You can also ask Tim to evaluate a favorite growth story by sending him an email, or replying to him on Twitter.

For further Foolishness featuring Western Digital:

True to its name, The Motley Fool is made up of a motley assortment of writers and analysts, each with a unique perspective; sometimes we agree, sometimes we disagree, but we all believe in the power of learning from each other through our Foolish community.

Fool contributor Tim Beyers is a member of the Motley Fool Rule Breakers stock-picking team. He didn't own shares of any of the companies mentioned in this article at the time of publication. Check out Tim's portfolio holdings and Foolish writings, or connect with him on Twitter as @milehighfool. You can also get his insights delivered directly to your RSS reader. The Motley Fool is also on Twitter as @TheMotleyFool. Its disclosure policy thinks Monty Python is sustainably funny.


Read/Post Comments (2) | Recommend This Article (2)

Comments from our Foolish Readers

Help us keep this a respectfully Foolish area! This is a place for our readers to discuss, debate, and learn more about the Foolish investing topic you read about above. Help us keep it clean and safe. If you believe a comment is abusive or otherwise violates our Fool's Rules, please report it via the Report this Comment Report this Comment icon found on every comment.

  • Report this Comment On October 06, 2010, at 12:59 PM, jrmart wrote:

    GREAT ARTICLE

    Hard drive storage technology companies like Western Digital and Seagate will continue to sell their products because enterprise storage demand is steadily increasing. These companies can still provide some real nice investment opportunities.

    Unfortunately, Wall Street and also HP and DELL that just had a bidding war for 3PAR are putting more emphasis on leading edge solid state enterprise storage technologies like STEC.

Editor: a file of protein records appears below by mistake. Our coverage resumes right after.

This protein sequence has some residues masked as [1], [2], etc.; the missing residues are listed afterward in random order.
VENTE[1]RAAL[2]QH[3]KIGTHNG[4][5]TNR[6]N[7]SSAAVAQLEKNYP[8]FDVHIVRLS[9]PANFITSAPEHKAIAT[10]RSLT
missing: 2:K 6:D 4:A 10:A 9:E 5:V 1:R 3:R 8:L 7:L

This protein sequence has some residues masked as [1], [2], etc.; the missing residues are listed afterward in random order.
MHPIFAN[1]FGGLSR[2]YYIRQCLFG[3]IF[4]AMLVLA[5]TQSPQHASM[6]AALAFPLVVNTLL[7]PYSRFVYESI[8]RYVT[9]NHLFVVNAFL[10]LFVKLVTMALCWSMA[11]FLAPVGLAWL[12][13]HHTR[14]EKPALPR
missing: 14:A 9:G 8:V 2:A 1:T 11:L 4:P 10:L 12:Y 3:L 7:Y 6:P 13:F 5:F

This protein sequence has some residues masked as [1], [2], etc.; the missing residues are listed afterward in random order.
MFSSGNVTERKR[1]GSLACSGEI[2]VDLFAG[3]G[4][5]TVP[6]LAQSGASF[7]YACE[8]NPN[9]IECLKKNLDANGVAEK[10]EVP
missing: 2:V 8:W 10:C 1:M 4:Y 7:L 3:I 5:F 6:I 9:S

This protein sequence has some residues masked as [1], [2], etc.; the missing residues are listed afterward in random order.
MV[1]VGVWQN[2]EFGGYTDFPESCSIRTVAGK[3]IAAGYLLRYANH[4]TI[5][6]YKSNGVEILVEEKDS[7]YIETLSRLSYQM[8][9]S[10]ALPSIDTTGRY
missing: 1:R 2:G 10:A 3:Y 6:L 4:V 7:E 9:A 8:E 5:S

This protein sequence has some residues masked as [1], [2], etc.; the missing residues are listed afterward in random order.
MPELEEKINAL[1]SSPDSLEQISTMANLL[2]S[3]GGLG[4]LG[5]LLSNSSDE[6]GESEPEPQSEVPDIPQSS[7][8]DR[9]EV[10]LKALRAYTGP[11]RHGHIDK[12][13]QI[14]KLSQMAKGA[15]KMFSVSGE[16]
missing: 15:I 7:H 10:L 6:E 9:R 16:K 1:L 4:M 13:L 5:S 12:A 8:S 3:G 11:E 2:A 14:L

STEC now supplies 3PAR, IBM, EMC and lots of other companies with their Zeus enterprise solid state drives. There were rumors saying IBM was going to buy STEC. Next it was DELL. I think the more likely buyer would be either Seagate, Western Digital or Hitachi. It would be easier and faster for anyone of these companies to buy STEC for their existing leading edge solid state enterprise drive technologies than to develop their own.

    Wall Street also favors Apple because they use solid state drives from SanDisk in their state of the art wireless IPAD which is being sold by the thousands into the corporate world.

    Apple controls the world of wireless consumer devices by introducing leading edge state of the art products. The other companies then follow with JUST ME TOO products.

    Liquid Metal Technologies, Inc. stated in their 8K on August 11, 2010, that Apple bought a lifetime license with exclusive rights to manufacture electronic devices using Liquid Metal.

    Could Apple use Liquid Metal to make new extremely sleek and aesthetically pleasing IPADS, IPHONES, and IPODS that are virtually indestructible?

    Today's leaders stay in front of the pack by using unique state of the art products, not old existing technologies.

  • Report this Comment On October 06, 2010, at 1:09 PM, mtf00l wrote:

    I for one, am a huge fan of Western Digital. They have there share of false starts however, they have always, yes always stood behind their products for me. Even going above and beyond from time to time. Solid State isn't quit mature yet. I suspect some other technology will come along to render both obsolete however who knows when that will happen. I'm sure Western Digital will be there for that evolution as well.